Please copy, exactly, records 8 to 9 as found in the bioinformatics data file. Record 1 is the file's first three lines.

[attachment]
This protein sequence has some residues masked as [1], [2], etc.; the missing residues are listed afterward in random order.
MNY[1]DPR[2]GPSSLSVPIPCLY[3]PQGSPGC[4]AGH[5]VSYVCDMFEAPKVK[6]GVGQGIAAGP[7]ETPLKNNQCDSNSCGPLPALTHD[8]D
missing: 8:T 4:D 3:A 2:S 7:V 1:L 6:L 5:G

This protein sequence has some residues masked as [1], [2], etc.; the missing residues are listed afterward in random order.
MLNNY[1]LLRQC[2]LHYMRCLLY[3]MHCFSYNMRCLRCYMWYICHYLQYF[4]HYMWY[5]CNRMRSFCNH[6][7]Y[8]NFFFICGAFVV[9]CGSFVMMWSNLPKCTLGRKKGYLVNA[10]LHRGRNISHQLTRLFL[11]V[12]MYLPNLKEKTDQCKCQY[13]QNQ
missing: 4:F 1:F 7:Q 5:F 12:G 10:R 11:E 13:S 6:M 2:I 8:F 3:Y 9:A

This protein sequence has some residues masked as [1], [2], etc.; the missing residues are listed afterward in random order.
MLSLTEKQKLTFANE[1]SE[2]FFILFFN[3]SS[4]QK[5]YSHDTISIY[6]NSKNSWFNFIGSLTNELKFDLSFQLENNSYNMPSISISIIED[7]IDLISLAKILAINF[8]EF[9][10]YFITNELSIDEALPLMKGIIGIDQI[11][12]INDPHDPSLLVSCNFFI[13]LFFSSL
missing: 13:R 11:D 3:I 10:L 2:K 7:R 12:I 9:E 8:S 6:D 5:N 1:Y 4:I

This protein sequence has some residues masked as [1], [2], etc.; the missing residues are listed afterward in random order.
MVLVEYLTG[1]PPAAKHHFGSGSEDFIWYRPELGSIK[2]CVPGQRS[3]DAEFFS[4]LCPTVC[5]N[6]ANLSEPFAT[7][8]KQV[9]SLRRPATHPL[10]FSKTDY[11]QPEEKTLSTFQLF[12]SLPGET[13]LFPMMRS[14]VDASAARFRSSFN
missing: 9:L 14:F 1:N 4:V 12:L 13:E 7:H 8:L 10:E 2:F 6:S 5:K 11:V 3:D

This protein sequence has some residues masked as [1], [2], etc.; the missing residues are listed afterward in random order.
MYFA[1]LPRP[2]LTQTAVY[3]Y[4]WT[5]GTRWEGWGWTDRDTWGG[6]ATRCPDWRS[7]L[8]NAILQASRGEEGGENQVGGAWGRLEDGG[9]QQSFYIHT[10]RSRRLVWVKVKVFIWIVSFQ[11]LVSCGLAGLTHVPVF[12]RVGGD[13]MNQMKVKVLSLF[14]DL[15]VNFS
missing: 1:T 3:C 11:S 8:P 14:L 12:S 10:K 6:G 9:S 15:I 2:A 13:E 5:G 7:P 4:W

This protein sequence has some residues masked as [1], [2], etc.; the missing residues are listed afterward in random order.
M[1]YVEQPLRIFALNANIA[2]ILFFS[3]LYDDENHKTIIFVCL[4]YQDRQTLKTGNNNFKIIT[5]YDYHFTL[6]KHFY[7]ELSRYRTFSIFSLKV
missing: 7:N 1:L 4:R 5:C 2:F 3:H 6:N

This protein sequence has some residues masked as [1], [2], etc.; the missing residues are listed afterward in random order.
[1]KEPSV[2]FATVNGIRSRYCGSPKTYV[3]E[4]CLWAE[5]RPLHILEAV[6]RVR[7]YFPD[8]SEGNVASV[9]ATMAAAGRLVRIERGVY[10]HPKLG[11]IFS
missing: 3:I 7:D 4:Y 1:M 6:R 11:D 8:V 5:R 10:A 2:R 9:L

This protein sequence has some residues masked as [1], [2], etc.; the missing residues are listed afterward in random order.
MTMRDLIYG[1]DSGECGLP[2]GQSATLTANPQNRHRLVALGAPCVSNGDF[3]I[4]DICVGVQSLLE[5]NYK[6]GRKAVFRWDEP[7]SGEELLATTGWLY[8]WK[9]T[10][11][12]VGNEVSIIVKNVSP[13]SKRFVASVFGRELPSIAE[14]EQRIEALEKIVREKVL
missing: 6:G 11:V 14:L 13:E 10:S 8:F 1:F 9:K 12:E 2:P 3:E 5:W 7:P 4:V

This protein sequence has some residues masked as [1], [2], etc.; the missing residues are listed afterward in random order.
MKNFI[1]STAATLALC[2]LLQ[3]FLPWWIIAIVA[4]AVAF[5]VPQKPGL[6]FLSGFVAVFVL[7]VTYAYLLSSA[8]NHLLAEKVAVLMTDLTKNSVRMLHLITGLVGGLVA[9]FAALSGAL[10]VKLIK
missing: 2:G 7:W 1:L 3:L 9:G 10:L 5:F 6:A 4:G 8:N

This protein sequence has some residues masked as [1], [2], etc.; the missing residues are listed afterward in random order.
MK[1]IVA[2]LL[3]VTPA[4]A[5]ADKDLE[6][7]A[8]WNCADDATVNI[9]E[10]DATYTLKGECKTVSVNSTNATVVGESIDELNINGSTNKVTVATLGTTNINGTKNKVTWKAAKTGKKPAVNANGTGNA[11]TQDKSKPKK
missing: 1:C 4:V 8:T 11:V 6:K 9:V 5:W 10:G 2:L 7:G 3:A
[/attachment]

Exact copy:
This protein sequence has some residues masked as [1], [2], etc.; the missing residues are listed afterward in random order.
MTMRDLIYG[1]DSGECGLP[2]GQSATLTANPQNRHRLVALGAPCVSNGDF[3]I[4]DICVGVQSLLE[5]NYK[6]GRKAVFRWDEP[7]SGEELLATTGWLY[8]WK[9]T[10][11][12]VGNEVSIIVKNVSP[13]SKRFVASVFGRELPSIAE[14]EQRIEALEKIVREKVL
missing: 6:G 11:V 14:L 13:E 10:S 8:F 1:F 9:K 12:E 2:P 3:E 5:W 7:P 4:V

This protein sequence has some residues masked as [1], [2], etc.; the missing residues are listed afterward in random order.
MKNFI[1]STAATLALC[2]LLQ[3]FLPWWIIAIVA[4]AVAF[5]VPQKPGL[6]FLSGFVAVFVL[7]VTYAYLLSSA[8]NHLLAEKVAVLMTDLTKNSVRMLHLITGLVGGLVA[9]FAALSGAL[10]VKLIK
missing: 2:G 7:W 1:L 3:L 9:G 10:L 5:F 6:A 4:G 8:N